Bader's new show is primarily audio. The main gallery space has all four walls covered in speakers, tangled wires, and upon a closer look, is speckled with his scrawled writing, in pencil on the white paint. The immediate noise is indiscernable as anything specific, but overwhelming. That must be the reason for a bowl of candy-colored earplugs on the front desk.
Entering the main room, gallery guests lean closer to each speaker, which plays a different song/sound/soundtrack, relating to the label written beside it. In Bader's 'brief' explanation of the show, he says, "I begin with a theme in mind, and then log in to Google Play or iTunes to find some music. Let's say the theme is: Hitchcock movies."
He goes from there on an audio journey, almost synesthetic in nature, inspired by those movie titles, searching for songs that fit the theme. They must be unrelated to the movie, but as close to the exact words as he is able to find.
If you could take a brainscan and create a soundtrack, that is what you might encounter.
Thus begins your experience with Darren Bader and Forest/Trees.
Immediately, you’re greeted with an overwhelming sound not clearly discernible as each song- is the general sound in the space a song in itself?
I couldn't say.
I think of one of those ancestry trees when I walk through the room— do you think there are tiers in the categories or the flow of themes came more in a linear way?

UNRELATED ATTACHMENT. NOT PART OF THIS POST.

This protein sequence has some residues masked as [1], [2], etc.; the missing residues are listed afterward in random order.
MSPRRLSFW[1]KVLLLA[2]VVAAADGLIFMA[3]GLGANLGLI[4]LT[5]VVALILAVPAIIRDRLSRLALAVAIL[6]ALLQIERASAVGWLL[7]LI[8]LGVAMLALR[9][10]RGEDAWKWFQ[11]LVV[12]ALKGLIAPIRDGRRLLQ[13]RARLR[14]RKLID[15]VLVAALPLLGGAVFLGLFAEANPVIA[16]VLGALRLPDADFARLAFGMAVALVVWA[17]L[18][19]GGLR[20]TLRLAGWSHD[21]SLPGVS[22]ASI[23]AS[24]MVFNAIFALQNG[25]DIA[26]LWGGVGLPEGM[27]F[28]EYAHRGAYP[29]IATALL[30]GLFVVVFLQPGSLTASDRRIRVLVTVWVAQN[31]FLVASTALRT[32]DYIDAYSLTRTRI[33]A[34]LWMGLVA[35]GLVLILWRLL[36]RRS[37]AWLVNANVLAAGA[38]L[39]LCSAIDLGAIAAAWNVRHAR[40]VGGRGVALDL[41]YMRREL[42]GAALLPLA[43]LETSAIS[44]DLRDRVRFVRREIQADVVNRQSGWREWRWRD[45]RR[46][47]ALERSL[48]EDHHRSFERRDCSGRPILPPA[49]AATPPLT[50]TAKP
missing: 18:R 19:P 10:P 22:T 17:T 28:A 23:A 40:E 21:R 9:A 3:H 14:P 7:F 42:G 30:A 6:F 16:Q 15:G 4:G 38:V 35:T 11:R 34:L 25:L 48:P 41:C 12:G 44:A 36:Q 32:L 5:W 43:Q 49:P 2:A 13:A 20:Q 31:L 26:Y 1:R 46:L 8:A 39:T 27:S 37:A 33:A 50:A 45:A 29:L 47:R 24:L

Great question. It certainly wasn't conceived "arboreally," but I don't have any objections to it being perceived that way.
Is the show set up based on the times that the themes came to you?
Not at all.
Can you explain the title of the show?
You know that saying about the forest and the trees?
Do you see this as insight into your own headspace/ highly personal, or more random with the intention of having the viewer/listeners interpret their own way through?
I'd say the latter, although I can identify my signature all over the place.
Why the 8-year-old cut-off…?
I was thinking that it's around that age that a kid or two or four might find the installation intellectually stimulating, that it might tickle their curiosity. Kind of like when your parents take you to a museum as a kid and you either find it interminably boring or suddenly stimulating. And the noise might damage the ear (I'm not sure), so if a kid is unlikely to take away something meaningful from the show (besides its physical discomforts), no reason to put the kid's ears at risk.